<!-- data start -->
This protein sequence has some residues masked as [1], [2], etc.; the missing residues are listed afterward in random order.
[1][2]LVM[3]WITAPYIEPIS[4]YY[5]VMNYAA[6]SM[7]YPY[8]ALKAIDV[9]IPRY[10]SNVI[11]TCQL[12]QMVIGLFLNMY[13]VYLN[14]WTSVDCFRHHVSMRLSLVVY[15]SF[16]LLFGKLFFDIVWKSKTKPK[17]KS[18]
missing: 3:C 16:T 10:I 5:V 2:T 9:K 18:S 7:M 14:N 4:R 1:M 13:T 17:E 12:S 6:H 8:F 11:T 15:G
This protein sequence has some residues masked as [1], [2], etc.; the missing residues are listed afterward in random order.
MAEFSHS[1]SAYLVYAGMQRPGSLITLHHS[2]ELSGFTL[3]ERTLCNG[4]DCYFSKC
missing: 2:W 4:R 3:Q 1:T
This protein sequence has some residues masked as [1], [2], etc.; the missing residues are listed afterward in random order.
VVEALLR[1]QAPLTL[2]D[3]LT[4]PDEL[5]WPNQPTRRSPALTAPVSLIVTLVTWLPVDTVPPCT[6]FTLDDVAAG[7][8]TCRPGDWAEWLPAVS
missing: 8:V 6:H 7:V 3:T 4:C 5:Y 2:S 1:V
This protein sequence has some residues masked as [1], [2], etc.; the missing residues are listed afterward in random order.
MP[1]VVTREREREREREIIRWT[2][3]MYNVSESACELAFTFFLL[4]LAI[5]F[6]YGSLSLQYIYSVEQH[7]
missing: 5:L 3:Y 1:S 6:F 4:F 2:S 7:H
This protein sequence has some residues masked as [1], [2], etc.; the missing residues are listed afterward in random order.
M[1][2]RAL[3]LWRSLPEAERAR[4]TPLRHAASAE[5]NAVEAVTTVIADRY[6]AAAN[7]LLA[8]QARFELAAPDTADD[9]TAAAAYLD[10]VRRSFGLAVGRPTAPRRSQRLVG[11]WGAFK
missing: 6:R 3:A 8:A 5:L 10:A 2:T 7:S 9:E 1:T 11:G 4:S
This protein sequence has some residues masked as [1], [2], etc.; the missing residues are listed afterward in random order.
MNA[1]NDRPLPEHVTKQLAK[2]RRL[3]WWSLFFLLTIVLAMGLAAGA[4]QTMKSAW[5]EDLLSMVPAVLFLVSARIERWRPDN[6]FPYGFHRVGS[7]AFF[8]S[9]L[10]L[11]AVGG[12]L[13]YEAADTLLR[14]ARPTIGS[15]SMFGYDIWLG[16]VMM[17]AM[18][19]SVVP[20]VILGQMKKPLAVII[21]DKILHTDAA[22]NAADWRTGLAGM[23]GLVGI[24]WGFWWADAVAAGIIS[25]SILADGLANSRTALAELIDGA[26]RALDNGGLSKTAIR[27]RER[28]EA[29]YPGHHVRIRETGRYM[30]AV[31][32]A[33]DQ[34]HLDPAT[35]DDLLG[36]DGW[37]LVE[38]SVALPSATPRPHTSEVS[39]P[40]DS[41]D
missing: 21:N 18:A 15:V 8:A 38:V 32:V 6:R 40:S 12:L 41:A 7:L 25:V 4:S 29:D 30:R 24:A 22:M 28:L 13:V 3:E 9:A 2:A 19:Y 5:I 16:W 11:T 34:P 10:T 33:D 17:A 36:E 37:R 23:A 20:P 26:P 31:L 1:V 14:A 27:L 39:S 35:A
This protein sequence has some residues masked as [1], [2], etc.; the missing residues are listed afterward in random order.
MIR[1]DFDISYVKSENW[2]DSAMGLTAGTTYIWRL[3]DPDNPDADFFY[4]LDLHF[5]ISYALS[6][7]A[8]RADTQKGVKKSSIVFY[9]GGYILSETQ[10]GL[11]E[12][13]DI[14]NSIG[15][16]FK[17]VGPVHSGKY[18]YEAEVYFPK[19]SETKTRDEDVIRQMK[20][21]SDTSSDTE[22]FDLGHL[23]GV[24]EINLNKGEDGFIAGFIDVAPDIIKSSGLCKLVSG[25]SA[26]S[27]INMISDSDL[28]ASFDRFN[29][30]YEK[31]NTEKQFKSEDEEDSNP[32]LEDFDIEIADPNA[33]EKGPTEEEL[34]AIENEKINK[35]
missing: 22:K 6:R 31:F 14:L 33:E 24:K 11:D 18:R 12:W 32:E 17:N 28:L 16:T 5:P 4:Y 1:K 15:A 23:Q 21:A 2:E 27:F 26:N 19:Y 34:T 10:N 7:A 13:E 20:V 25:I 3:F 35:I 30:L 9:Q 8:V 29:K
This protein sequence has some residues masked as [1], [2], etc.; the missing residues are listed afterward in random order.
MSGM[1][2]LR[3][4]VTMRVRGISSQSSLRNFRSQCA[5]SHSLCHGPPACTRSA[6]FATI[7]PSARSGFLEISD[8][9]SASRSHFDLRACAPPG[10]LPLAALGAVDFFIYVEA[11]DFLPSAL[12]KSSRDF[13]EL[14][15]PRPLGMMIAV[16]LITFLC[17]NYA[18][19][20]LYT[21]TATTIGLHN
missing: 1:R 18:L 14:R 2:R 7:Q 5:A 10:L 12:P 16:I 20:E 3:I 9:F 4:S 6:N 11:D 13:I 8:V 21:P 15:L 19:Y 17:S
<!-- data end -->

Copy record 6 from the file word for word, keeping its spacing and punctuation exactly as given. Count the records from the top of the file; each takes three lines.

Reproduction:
This protein sequence has some residues masked as [1], [2], etc.; the missing residues are listed afterward in random order.
MNA[1]NDRPLPEHVTKQLAK[2]RRL[3]WWSLFFLLTIVLAMGLAAGA[4]QTMKSAW[5]EDLLSMVPAVLFLVSARIERWRPDN[6]FPYGFHRVGS[7]AFF[8]S[9]L[10]L[11]AVGG[12]L[13]YEAADTLLR[14]ARPTIGS[15]SMFGYDIWLG[16]VMM[17]AM[18][19]SVVP[20]VILGQMKKPLAVII[21]DKILHTDAA[22]NAADWRTGLAGM[23]GLVGI[24]WGFWWADAVAAGIIS[25]SILADGLANSRTALAELIDGA[26]RALDNGGLSKTAIR[27]RER[28]EA[29]YPGHHVRIRETGRYM[30]AV[31][32]A[33]DQ[34]HLDPAT[35]DDLLG[36]DGW[37]LVE[38]SVALPSATPRPHTSEVS[39]P[40]DS[41]D
missing: 21:N 18:A 15:V 8:A 38:V 32:V 6:R 40:S 12:L 41:A 7:L 25:V 4:S 29:D 30:R 24:A 22:M 28:L 13:V 3:E 9:A 2:A 19:Y 5:I 16:W 11:T 34:P 10:T 33:D 17:A 36:E 37:R 23:A 20:P 26:P 31:L 1:V 14:A 27:L 39:S 35:A